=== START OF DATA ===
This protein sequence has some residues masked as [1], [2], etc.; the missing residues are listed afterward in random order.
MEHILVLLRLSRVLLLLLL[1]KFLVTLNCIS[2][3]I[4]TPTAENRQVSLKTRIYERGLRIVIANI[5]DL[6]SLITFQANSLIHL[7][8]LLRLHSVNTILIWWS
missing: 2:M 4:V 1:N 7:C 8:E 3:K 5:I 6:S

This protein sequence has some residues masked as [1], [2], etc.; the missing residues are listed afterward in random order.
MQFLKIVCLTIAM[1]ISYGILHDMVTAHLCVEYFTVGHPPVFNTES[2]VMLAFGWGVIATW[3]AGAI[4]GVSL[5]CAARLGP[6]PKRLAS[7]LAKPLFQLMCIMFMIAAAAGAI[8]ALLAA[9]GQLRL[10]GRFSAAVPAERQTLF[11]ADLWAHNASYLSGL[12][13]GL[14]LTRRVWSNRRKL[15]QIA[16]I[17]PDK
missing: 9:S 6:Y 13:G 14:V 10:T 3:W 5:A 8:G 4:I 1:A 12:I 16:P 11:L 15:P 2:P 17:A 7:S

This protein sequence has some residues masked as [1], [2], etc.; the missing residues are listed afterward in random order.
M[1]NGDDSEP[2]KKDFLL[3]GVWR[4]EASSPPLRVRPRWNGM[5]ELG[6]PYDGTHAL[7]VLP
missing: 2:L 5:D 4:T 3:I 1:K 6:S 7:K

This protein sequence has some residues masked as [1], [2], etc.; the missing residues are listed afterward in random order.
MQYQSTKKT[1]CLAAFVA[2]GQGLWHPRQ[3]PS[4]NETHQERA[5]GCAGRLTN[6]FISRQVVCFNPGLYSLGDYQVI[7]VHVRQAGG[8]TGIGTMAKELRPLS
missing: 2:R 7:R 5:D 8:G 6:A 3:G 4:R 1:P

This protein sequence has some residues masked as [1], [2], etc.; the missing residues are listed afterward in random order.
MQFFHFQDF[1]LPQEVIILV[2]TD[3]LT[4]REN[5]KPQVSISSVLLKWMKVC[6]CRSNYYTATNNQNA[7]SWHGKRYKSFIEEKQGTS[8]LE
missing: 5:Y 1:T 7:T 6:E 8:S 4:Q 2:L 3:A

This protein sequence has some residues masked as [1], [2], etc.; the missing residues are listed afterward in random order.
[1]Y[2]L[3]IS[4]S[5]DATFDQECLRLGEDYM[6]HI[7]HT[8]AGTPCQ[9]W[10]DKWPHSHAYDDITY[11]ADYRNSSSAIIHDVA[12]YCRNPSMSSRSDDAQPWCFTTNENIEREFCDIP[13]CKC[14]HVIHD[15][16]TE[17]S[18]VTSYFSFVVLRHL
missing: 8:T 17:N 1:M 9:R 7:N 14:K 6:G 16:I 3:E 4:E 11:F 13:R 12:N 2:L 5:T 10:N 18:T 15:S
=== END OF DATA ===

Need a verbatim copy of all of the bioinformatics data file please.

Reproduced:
This protein sequence has some residues masked as [1], [2], etc.; the missing residues are listed afterward in random order.
MEHILVLLRLSRVLLLLLL[1]KFLVTLNCIS[2][3]I[4]TPTAENRQVSLKTRIYERGLRIVIANI[5]DL[6]SLITFQANSLIHL[7][8]LLRLHSVNTILIWWS
missing: 2:M 4:V 1:N 7:C 8:E 3:K 5:I 6:S

This protein sequence has some residues masked as [1], [2], etc.; the missing residues are listed afterward in random order.
MQFLKIVCLTIAM[1]ISYGILHDMVTAHLCVEYFTVGHPPVFNTES[2]VMLAFGWGVIATW[3]AGAI[4]GVSL[5]CAARLGP[6]PKRLAS[7]LAKPLFQLMCIMFMIAAAAGAI[8]ALLAA[9]GQLRL[10]GRFSAAVPAERQTLF[11]ADLWAHNASYLSGL[12][13]GL[14]LTRRVWSNRRKL[15]QIA[16]I[17]PDK
missing: 9:S 6:Y 13:G 14:V 10:T 3:W 5:A 8:G 4:I 1:A 12:I 16:P 11:L 15:P 2:P 17:A 7:S

This protein sequence has some residues masked as [1], [2], etc.; the missing residues are listed afterward in random order.
M[1]NGDDSEP[2]KKDFLL[3]GVWR[4]EASSPPLRVRPRWNGM[5]ELG[6]PYDGTHAL[7]VLP
missing: 2:L 5:D 4:T 3:I 1:K 6:S 7:K

This protein sequence has some residues masked as [1], [2], etc.; the missing residues are listed afterward in random order.
MQYQSTKKT[1]CLAAFVA[2]GQGLWHPRQ[3]PS[4]NETHQERA[5]GCAGRLTN[6]FISRQVVCFNPGLYSLGDYQVI[7]VHVRQAGG[8]TGIGTMAKELRPLS
missing: 2:R 7:R 5:D 8:G 6:A 3:G 4:R 1:P

This protein sequence has some residues masked as [1], [2], etc.; the missing residues are listed afterward in random order.
MQFFHFQDF[1]LPQEVIILV[2]TD[3]LT[4]REN[5]KPQVSISSVLLKWMKVC[6]CRSNYYTATNNQNA[7]SWHGKRYKSFIEEKQGTS[8]LE
missing: 5:Y 1:T 7:T 6:E 8:S 4:Q 2:L 3:A

This protein sequence has some residues masked as [1], [2], etc.; the missing residues are listed afterward in random order.
[1]Y[2]L[3]IS[4]S[5]DATFDQECLRLGEDYM[6]HI[7]HT[8]AGTPCQ[9]W[10]DKWPHSHAYDDITY[11]ADYRNSSSAIIHDVA[12]YCRNPSMSSRSDDAQPWCFTTNENIEREFCDIP[13]CKC[14]HVIHD[15][16]TE[17]S[18]VTSYFSFVVLRHL
missing: 8:T 17:N 1:M 9:R 7:N 14:K 6:G 16:I 3:E 4:E 11:F 13:R 12:N 2:L 5:T 10:N 18:T 15:S